Boston Marathon bombing: Utah runners, St. George response

ST. GEORGE – Events continue to unfold today in Boston as state and federal investigators piece together the tragedy that has left at least 130 injured and three dead thus far in the wake of two bombings at the finish line of the Boston Marathon.

Like the rest of the nation, St. George officials and law enforcement are watching Boston and plan to enhance security at their own events accordingly.


On Monday at 2:50 p.m. Boston time, the Boston Police Department reported that two explosions occurred near the marathon’s finish line. A third explosion took place at the JKF Library, but has since been confirmed by authorities to be fire-related and not connected to the earlier explosions.

In a press conference held by the Boston Police, officials asked people to stay home or in their hotels and avoid gathering in large groups. The blast area itself has also been closed to public access as the law enforcement officials from multiple agencies conduct an investigation.

Packages and backpacks left behind by people fleeing the blast scene area are also being treated by officials  as potential bombs.

President Barack Obama addressed the nation concerning the attack on Boston and said:

“The American people will say a prayer for Boston tonight …. Make no mistake. We will get to the bottom of this … Any responsible individuals, any responsible groups, will feel the full weight of justice.”

Three people have been reported dead so far, one being an 8-year-old boy. Reports of people injured has also risen to over 130.

So far no parties have been taken into custody in connection with the bombings.

The Boston Globe released the following footage of the bombing on YouTube:

(Story continues below)

Video courtesy of The Boston Glode

St. George

The St. George Marathon is a qualifier for the Boston Marathon.

“We are taking the tragedy in Boston very seriously,” said Marc Mortensen, assistant to the city manager of St. George. “We will enhance what we already believe to be well-secured events.”

St. George Sgt. Sam Despain said the police department also takes the safety of big events like the marathon and upcoming Ironman 70.3 very seriously.

“We do have a security plan in place,” Despain said, and that applies to any major event in the St. George area. The plan is reviewed every year and updated accordingly.

Officers from St. George and other agencies are also sent to a special event training course, Despain said. Once those officials return they help devise and revise the security plans as needed.

“Safety is a huge priority,” he said.

Depending on what the investigation out of Boston produces, Despain said the plans will be shaped to address those eventual findings and potential threats.

Utahns in Boston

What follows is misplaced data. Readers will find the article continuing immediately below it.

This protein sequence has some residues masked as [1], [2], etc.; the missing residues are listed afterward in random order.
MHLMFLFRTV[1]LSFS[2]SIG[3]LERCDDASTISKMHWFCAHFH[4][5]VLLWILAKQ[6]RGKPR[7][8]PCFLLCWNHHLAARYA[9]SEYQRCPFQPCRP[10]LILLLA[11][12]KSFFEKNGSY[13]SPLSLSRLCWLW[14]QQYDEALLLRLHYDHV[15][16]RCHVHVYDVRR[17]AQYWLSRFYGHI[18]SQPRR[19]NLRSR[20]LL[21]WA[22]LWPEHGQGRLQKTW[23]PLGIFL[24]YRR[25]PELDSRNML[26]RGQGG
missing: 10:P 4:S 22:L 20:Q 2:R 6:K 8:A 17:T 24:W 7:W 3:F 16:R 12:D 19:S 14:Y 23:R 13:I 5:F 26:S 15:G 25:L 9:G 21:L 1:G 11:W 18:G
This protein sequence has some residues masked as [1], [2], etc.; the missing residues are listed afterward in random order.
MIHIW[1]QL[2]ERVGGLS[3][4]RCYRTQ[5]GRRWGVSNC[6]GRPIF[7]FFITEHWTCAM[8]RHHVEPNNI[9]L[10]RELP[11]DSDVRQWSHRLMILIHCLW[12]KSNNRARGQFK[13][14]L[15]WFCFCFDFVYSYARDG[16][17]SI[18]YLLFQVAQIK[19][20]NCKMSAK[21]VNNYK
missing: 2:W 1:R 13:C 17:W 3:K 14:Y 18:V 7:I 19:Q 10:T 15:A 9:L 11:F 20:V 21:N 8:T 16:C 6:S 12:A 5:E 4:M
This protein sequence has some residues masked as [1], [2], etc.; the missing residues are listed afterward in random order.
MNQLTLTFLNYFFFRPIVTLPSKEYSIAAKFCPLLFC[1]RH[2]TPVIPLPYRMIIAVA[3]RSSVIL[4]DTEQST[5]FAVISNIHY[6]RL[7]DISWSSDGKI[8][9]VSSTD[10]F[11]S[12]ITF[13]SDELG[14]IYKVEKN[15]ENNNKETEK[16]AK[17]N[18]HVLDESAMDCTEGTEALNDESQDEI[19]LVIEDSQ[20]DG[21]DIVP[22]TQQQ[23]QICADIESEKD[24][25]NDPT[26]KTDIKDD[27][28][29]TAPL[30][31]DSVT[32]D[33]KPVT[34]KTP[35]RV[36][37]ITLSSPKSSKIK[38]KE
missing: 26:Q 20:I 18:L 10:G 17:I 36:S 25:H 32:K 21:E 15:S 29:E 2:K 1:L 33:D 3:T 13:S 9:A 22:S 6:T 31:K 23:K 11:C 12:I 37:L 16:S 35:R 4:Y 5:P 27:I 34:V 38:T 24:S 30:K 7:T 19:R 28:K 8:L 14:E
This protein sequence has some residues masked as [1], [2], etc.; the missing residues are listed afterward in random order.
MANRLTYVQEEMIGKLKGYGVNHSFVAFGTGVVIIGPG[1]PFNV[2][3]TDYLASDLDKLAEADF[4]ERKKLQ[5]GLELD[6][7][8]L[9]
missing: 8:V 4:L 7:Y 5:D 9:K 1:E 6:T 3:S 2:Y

According to 2013 Boston Marathon registry, 354 Utahns entered the race. Entrants from Southern Utah are listed below. People looking for missing loved ones involved in the Boston Marathon can call the Boston mayor’s hotline at 617-635-4700. The American Red Cross has also created the Safe and Well website for individuals in Boston to post their status to inform others.

Anyone with tips or eyewitness accounts of the explosions is asked to call 800-494-TIPS.

Southern Utah runners

St. George

  • Peggy Boren
  • Kelsey Buchanan
  • Rachel Ence
  • Eileen Gleen
  • Scott Hughes
  • Kelli Hustead
  • Sheryl Kitchen
  • Ben Kroff
  • Marium Kroff
  • Billie Roland
  • Lesa Stewart
  • Jeffery Stewart


  • Selma Bushar
  • Scott Bushar
  • Britney Farmer
  • Jeremiah Farmer
  • Annelies Paluso
  • Mara Turley


  • Adam Baker
  • Martha Baker

Santa Clara

  • Brooke Reynolds
  • Jared Royer

Cedar City

  • C’Era Francis
  • Steve Winslow


  • Dan Kroff

Email: [email protected]

Twitter: @MoriKessler

Copyright St. George News, LLC, 2013, all rights reserved.

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1 Comment

  • San April 16, 2013 at 3:51 am

    I’ve never shown up to cheer people at the St. George Marathon or at the (upcoming) Iron Man Competition…but I might do it this year. I still have no interest in either. The only reason to go is a show of solidarity and faith; to make a statement that I will NOT be robbed of the security I feel living my life normally.

    The payoff that terrorists hope for is the abandonment of normalcy, the amendment//cessation of day to day life based on fears that they have caused. I can’t order a copy of my own birth certificate or even board a commercial flight without regretting the entire undertaking. Watching horrific images over-and-over on the news, our terrified children, new security protocols, daily inconvenience, bureaucracy, doubting your neighbor…the bombing itself is just the catalyst.

    So, in defiance of my own anxiety, I’ll probably be out there at the next marathon. Hope you will be too!

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